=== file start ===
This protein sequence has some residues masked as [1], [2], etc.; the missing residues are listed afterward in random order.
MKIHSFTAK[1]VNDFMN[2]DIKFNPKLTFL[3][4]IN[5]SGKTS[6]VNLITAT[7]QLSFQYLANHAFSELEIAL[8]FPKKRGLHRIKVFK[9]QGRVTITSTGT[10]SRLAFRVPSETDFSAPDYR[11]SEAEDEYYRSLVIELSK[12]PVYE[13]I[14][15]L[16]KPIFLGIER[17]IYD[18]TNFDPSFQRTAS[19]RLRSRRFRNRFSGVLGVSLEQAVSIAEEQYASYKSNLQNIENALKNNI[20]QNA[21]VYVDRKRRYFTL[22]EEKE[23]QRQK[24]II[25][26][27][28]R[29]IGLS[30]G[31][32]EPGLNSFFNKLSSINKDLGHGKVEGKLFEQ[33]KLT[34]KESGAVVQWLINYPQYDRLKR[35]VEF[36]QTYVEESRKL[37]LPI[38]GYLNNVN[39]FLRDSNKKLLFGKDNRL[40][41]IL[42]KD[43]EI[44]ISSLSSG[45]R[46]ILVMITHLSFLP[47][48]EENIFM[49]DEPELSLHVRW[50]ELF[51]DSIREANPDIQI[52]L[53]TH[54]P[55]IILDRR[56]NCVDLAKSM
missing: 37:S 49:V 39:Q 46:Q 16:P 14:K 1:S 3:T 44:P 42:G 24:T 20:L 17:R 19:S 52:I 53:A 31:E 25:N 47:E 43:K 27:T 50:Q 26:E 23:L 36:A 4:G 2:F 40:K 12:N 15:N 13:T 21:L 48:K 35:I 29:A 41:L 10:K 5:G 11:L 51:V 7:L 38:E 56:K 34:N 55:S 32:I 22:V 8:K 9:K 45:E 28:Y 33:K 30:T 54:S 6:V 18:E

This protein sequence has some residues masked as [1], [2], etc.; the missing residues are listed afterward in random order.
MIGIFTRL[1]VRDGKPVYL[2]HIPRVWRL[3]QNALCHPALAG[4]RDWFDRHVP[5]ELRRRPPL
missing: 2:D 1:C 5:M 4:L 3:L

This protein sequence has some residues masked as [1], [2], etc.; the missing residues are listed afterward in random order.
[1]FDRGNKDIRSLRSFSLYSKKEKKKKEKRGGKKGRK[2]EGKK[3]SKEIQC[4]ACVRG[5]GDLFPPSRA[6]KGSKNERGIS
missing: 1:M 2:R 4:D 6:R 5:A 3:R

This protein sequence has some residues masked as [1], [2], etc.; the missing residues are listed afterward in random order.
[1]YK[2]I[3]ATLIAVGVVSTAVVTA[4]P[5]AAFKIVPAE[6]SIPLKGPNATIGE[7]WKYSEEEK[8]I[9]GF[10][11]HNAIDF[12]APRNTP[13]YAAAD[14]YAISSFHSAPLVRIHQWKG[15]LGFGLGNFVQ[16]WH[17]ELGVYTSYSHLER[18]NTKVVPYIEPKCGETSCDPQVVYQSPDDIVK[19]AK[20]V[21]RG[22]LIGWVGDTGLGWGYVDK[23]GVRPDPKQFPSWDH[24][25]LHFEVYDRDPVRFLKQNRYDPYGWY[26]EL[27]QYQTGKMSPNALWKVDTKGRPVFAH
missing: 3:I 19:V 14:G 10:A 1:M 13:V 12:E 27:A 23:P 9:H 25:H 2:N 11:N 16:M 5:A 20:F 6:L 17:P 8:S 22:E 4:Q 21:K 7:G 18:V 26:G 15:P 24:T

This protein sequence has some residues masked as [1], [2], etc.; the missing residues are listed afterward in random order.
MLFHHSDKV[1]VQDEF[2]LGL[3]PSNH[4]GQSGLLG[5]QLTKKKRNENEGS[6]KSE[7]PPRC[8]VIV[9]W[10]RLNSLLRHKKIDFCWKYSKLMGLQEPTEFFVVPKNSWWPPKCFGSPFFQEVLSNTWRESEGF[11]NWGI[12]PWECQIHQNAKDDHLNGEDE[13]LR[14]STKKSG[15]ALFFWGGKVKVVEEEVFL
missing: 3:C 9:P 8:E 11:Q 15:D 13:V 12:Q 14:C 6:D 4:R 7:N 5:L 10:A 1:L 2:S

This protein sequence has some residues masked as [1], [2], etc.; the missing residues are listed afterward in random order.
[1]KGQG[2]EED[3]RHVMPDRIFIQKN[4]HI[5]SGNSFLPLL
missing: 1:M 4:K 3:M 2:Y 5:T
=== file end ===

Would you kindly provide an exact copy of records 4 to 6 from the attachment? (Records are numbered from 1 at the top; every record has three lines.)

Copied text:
This protein sequence has some residues masked as [1], [2], etc.; the missing residues are listed afterward in random order.
[1]YK[2]I[3]ATLIAVGVVSTAVVTA[4]P[5]AAFKIVPAE[6]SIPLKGPNATIGE[7]WKYSEEEK[8]I[9]GF[10][11]HNAIDF[12]APRNTP[13]YAAAD[14]YAISSFHSAPLVRIHQWKG[15]LGFGLGNFVQ[16]WH[17]ELGVYTSYSHLER[18]NTKVVPYIEPKCGETSCDPQVVYQSPDDIVK[19]AK[20]V[21]RG[22]LIGWVGDTGLGWGYVDK[23]GVRPDPKQFPSWDH[24][25]LHFEVYDRDPVRFLKQNRYDPYGWY[26]EL[27]QYQTGKMSPNALWKVDTKGRPVFAH
missing: 3:I 19:V 14:G 10:A 1:M 13:V 12:E 27:A 23:P 9:H 25:H 2:N 11:N 16:M 5:A 20:F 6:L 17:P 8:S 22:E 4:Q 21:K 7:G 18:V 26:G 15:P 24:T

This protein sequence has some residues masked as [1], [2], etc.; the missing residues are listed afterward in random order.
MLFHHSDKV[1]VQDEF[2]LGL[3]PSNH[4]GQSGLLG[5]QLTKKKRNENEGS[6]KSE[7]PPRC[8]VIV[9]W[10]RLNSLLRHKKIDFCWKYSKLMGLQEPTEFFVVPKNSWWPPKCFGSPFFQEVLSNTWRESEGF[11]NWGI[12]PWECQIHQNAKDDHLNGEDE[13]LR[14]STKKSG[15]ALFFWGGKVKVVEEEVFL
missing: 3:C 9:P 8:E 11:Q 15:D 13:V 12:Q 14:C 6:D 4:R 7:N 5:L 10:A 1:L 2:S

This protein sequence has some residues masked as [1], [2], etc.; the missing residues are listed afterward in random order.
[1]KGQG[2]EED[3]RHVMPDRIFIQKN[4]HI[5]SGNSFLPLL
missing: 1:M 4:K 3:M 2:Y 5:T